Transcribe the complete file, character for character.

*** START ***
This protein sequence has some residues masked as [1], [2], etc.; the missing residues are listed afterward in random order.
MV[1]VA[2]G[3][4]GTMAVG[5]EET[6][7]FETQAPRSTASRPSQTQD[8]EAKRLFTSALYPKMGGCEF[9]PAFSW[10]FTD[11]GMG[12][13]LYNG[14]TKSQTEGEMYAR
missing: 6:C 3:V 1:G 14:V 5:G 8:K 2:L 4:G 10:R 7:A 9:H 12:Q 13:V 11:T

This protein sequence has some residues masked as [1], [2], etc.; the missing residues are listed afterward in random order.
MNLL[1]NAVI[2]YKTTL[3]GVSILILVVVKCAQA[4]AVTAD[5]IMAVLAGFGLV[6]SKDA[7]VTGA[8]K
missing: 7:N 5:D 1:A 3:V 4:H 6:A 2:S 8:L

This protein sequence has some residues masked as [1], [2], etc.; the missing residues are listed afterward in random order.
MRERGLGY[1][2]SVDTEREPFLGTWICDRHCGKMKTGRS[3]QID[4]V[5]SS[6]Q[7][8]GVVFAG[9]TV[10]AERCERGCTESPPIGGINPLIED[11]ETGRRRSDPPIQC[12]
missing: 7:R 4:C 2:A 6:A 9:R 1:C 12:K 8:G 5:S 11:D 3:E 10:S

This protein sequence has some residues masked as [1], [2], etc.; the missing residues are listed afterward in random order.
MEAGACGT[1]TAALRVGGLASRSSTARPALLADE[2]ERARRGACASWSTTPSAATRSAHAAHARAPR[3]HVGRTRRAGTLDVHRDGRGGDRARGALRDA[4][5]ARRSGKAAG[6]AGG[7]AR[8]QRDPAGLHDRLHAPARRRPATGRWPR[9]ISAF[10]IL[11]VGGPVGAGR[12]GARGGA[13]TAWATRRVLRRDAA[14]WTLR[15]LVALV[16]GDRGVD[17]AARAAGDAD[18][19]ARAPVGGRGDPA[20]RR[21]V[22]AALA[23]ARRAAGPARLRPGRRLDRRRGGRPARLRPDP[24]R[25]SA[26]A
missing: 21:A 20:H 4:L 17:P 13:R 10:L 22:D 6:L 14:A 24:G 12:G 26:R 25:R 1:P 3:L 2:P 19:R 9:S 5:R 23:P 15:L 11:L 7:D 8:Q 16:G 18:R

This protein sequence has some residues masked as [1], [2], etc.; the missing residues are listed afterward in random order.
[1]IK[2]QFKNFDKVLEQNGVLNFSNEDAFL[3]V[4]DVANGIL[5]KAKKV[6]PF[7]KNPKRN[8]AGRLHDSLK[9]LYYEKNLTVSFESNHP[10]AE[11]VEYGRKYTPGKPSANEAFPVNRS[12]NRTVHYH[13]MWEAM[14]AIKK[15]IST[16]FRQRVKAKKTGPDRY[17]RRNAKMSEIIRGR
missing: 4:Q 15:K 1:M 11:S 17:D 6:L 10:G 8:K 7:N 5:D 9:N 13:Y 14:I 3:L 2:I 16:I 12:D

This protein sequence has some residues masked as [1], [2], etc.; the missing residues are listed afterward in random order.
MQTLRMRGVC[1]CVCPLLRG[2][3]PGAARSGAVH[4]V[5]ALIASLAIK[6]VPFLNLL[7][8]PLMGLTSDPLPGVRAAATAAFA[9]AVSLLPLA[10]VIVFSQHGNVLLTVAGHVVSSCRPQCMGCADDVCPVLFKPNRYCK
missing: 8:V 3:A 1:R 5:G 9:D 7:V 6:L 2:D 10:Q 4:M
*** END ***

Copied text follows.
This protein sequence has some residues masked as [1], [2], etc.; the missing residues are listed afterward in random order.
MV[1]VA[2]G[3][4]GTMAVG[5]EET[6][7]FETQAPRSTASRPSQTQD[8]EAKRLFTSALYPKMGGCEF[9]PAFSW[10]FTD[11]GMG[12][13]LYNG[14]TKSQTEGEMYAR
missing: 6:C 3:V 1:G 14:V 5:G 8:K 2:L 4:G 10:R 7:A 9:H 12:Q 13:V 11:T

This protein sequence has some residues masked as [1], [2], etc.; the missing residues are listed afterward in random order.
MNLL[1]NAVI[2]YKTTL[3]GVSILILVVVKCAQA[4]AVTAD[5]IMAVLAGFGLV[6]SKDA[7]VTGA[8]K
missing: 7:N 5:D 1:A 3:V 4:H 6:A 2:S 8:L

This protein sequence has some residues masked as [1], [2], etc.; the missing residues are listed afterward in random order.
MRERGLGY[1][2]SVDTEREPFLGTWICDRHCGKMKTGRS[3]QID[4]V[5]SS[6]Q[7][8]GVVFAG[9]TV[10]AERCERGCTESPPIGGINPLIED[11]ETGRRRSDPPIQC[12]
missing: 7:R 4:C 2:A 6:A 9:R 1:C 12:K 8:G 5:S 11:D 3:E 10:S

This protein sequence has some residues masked as [1], [2], etc.; the missing residues are listed afterward in random order.
MEAGACGT[1]TAALRVGGLASRSSTARPALLADE[2]ERARRGACASWSTTPSAATRSAHAAHARAPR[3]HVGRTRRAGTLDVHRDGRGGDRARGALRDA[4][5]ARRSGKAAG[6]AGG[7]AR[8]QRDPAGLHDRLHAPARRRPATGRWPR[9]ISAF[10]IL[11]VGGPVGAGR[12]GARGGA[13]TAWATRRVLRRDAA[14]WTLR[15]LVALV[16]GDRGVD[17]AARAAGDAD[18][19]ARAPVGGRGDPA[20]RR[21]V[22]AALA[23]ARRAAGPARLRPGRRLDRRRGGRPARLRPDP[24]R[25]SA[26]A
missing: 21:A 20:H 4:L 17:P 13:R 10:L 22:D 6:L 14:A 24:G 12:G 26:R 25:R 1:P 3:L 2:P 19:R 9:S 5:R 23:P 15:L 11:L 7:D 8:Q 16:G 18:R

This protein sequence has some residues masked as [1], [2], etc.; the missing residues are listed afterward in random order.
[1]IK[2]QFKNFDKVLEQNGVLNFSNEDAFL[3]V[4]DVANGIL[5]KAKKV[6]PF[7]KNPKRN[8]AGRLHDSLK[9]LYYEKNLTVSFESNHP[10]AE[11]VEYGRKYTPGKPSANEAFPVNRS[12]NRTVHYH[13]MWEAM[14]AIKK[15]IST[16]FRQRVKAKKTGPDRY[17]RRNAKMSEIIRGR
missing: 4:Q 15:K 1:M 11:S 17:D 6:L 10:G 8:K 7:N 5:D 9:N 13:Y 14:I 3:L 2:I 16:I 12:D

This protein sequence has some residues masked as [1], [2], etc.; the missing residues are listed afterward in random order.
MQTLRMRGVC[1]CVCPLLRG[2][3]PGAARSGAVH[4]V[5]ALIASLAIK[6]VPFLNLL[7][8]PLMGLTSDPLPGVRAAATAAFA[9]AVSLLPLA[10]VIVFSQHGNVLLTVAGHVVSSCRPQCMGCADDVCPVLFKPNRYCK
missing: 8:V 3:A 1:R 5:G 9:D 7:V 6:L 2:D 10:Q 4:M